Egli and his wife moved to Bellingham two years ago to escape the Los Angeles life. At the time, he was a partner in a custom furniture store in Pasadena where he designed every piece on the sales floor. Rather than opening a similar store here in Bellingham, Egli decided to shift business strategies for his new venture.
“I decided I wanted to tailor the store more from the customer in, rather than from me out,” Egli said. “So I thought, ‘What does the average customer want and let me give them that.’ However that works out for me, I’ll accept it — rather than come up and say ‘I like to do custom furniture and that’s what I’m going to do and I hope people like it.’ That’s a little arrogant.”
It seems Egli has found what the average Bellingham customer wants. He reports that business is better than he expected and customers are already coming in with referrals from friends and family.
Egli said he hopes to expand the showroom someday and offer more styles. But in the meantime, he’s happy with his new business, and more importantly, happy with his new Northwest lifestyle.
“Businesses come and go, but you’ve got one life.”
Owner: Jeff Down
Address: 113 E. Magnolia St.
Phone number: 734-0817
Web site: www.bistrozazou.com
Startup date: Oct. 4
Square footage: 2,700
Chef Jeff Down began studying French language and culture more than 20 years ago in order to make his job easier.
“It’s frustrating when you can’t pronounce something you just made,” Down said, referring to his early experiments with French dishes.
Now his menu has enough tongue twisters and accents to make a francophone out of anyone: duck confit, gougères, tagine de sept legumes. Down’s favorite? “Pommes frites — french fries. We use organic potatoes and make them from scratch.”
After cooking for a wide variety of food service establishments all over the world, even as far away as Antarctica, Down, who grew up near San Francisco, chose Bellingham as his home town because he said he likes the interconnectedness of the community.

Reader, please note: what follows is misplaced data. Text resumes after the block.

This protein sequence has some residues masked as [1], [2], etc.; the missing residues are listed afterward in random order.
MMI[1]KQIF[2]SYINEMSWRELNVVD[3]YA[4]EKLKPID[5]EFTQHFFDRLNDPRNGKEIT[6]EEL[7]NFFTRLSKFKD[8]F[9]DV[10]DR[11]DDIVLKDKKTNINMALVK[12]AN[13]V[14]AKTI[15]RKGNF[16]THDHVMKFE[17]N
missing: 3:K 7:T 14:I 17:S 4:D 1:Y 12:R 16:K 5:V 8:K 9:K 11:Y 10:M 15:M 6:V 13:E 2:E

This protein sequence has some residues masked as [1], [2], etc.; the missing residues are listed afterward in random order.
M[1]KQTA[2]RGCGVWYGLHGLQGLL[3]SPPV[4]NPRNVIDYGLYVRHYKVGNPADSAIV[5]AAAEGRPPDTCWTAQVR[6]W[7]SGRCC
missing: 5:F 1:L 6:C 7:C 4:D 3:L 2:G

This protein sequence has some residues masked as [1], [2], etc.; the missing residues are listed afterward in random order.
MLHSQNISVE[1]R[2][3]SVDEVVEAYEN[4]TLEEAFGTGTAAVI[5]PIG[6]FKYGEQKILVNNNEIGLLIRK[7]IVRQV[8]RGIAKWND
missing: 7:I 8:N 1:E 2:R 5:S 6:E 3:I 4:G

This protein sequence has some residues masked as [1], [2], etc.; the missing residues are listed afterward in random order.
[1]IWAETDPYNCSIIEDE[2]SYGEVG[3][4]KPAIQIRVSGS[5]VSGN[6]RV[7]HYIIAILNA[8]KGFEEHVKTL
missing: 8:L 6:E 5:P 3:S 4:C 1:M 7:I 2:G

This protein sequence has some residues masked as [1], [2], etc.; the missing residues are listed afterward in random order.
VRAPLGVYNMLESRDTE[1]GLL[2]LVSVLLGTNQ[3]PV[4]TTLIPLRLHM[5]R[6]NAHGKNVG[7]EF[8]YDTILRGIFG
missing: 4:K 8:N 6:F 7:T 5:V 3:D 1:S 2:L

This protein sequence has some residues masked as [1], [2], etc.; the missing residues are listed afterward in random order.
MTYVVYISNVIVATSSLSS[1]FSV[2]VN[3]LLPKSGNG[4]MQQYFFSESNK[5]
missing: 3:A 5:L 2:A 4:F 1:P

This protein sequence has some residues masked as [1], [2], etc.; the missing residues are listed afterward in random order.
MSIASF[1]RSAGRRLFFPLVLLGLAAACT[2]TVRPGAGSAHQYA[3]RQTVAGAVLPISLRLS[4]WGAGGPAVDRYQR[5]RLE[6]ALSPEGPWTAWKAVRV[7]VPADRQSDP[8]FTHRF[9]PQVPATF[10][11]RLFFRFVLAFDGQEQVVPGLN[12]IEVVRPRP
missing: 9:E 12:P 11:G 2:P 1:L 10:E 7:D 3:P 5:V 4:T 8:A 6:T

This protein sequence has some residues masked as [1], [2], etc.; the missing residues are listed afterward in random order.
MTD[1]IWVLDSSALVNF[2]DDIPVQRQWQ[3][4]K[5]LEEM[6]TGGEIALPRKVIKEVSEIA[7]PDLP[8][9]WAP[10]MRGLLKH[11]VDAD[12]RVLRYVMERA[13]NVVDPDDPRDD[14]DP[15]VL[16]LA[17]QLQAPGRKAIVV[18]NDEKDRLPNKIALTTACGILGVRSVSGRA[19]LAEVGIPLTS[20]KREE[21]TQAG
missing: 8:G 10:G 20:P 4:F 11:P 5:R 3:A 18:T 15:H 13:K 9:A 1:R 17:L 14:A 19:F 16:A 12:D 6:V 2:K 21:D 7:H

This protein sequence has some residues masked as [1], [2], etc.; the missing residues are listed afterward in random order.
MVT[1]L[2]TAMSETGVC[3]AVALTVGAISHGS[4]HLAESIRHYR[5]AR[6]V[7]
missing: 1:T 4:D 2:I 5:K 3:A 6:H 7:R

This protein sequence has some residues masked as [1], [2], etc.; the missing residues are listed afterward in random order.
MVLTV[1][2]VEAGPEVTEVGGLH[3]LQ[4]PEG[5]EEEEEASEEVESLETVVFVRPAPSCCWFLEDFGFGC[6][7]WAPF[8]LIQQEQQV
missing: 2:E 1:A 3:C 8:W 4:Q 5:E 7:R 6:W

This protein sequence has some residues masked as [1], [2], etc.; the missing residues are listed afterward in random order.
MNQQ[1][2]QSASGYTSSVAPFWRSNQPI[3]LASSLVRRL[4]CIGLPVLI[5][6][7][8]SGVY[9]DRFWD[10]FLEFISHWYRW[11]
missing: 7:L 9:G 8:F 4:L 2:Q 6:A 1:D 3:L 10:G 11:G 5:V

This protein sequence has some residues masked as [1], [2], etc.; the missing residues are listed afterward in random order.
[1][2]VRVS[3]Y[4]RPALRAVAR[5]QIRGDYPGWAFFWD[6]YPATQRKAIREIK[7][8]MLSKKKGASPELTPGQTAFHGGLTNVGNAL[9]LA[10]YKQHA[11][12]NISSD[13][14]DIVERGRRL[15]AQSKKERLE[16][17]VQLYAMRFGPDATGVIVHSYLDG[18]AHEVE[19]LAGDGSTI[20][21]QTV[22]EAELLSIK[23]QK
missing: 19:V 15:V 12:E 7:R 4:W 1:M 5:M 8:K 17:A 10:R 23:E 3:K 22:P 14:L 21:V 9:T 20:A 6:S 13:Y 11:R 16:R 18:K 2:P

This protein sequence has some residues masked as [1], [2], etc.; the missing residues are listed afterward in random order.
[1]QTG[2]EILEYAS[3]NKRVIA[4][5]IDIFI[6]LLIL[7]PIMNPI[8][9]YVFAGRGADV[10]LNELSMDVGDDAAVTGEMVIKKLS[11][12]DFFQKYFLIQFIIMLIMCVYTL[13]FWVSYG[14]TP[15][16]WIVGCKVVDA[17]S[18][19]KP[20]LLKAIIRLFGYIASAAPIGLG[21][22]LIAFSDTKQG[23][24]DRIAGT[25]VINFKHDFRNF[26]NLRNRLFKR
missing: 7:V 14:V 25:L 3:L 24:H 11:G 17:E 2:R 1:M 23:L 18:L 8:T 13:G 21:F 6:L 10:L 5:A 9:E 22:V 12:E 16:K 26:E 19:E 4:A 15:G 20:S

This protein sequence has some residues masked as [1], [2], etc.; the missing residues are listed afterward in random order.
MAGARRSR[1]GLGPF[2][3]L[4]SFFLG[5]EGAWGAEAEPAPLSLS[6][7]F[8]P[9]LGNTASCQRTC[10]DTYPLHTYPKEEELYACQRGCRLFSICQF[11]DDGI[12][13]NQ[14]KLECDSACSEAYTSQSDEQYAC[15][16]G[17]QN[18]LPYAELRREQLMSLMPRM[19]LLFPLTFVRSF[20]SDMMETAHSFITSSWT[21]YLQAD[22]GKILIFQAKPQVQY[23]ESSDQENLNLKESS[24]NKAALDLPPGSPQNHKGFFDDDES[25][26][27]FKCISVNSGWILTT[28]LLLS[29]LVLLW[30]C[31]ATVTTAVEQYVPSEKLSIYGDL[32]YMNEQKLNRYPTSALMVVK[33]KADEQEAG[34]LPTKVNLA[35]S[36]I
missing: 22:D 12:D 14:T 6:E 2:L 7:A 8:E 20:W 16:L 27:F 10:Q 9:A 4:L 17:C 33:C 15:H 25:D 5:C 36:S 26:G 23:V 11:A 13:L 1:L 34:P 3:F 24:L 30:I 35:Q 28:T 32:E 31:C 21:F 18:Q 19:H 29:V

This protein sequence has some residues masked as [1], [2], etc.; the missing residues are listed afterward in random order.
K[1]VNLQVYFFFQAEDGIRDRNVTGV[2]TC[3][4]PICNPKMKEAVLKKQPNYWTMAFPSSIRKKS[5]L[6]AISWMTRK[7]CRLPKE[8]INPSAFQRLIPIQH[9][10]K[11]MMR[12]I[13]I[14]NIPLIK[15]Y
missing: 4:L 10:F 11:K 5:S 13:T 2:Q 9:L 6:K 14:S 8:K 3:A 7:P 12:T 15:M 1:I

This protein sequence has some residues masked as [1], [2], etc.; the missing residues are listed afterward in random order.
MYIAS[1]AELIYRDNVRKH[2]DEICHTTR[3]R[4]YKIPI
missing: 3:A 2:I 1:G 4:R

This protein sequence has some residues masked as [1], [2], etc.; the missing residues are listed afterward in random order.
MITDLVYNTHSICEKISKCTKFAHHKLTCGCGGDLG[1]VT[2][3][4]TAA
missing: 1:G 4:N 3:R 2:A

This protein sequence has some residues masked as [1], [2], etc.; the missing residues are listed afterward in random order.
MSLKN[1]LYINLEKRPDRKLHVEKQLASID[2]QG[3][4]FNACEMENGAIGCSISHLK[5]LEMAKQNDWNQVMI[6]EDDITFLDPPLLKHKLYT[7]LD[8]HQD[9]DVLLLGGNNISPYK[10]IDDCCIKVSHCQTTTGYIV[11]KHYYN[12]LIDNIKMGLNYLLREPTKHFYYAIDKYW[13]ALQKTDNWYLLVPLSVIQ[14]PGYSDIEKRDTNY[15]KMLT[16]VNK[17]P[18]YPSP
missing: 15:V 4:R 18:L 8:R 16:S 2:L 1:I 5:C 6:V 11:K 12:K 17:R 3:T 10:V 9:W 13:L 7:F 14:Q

“It’s a wonderful thing to feel like you’re a part of something bigger than your own little business,” Down said as he waved to a fellow downtown business owner walking past the large front windows that flood his restaurant with natural light. “It’s like an old village model: I recognize all of my vendors by face.”
Those large, storefront windows used to adorn Chiribins, a bar that closed earlier this year. For those that wish to reminisce about the old music venue and late night hotspot, the place hasn’t changed dramatically. The bar still remains and is lighted with bluish purple glass lamps. The bright red brick walls are now highlighted with black and white photographs of France. And the location is still a great spot to hang out at night.
The restaurant currently opens at 5 p.m., though Down said he has plans to open earlier for lunch once he is comfortable with the dinner operations and can arrange for more supplies to be delivered daily.
“I’d eventually like to be open all day,” Down said. “Traditionally, bistros are always open. You never have to question if it’s open during normal daylight hours.”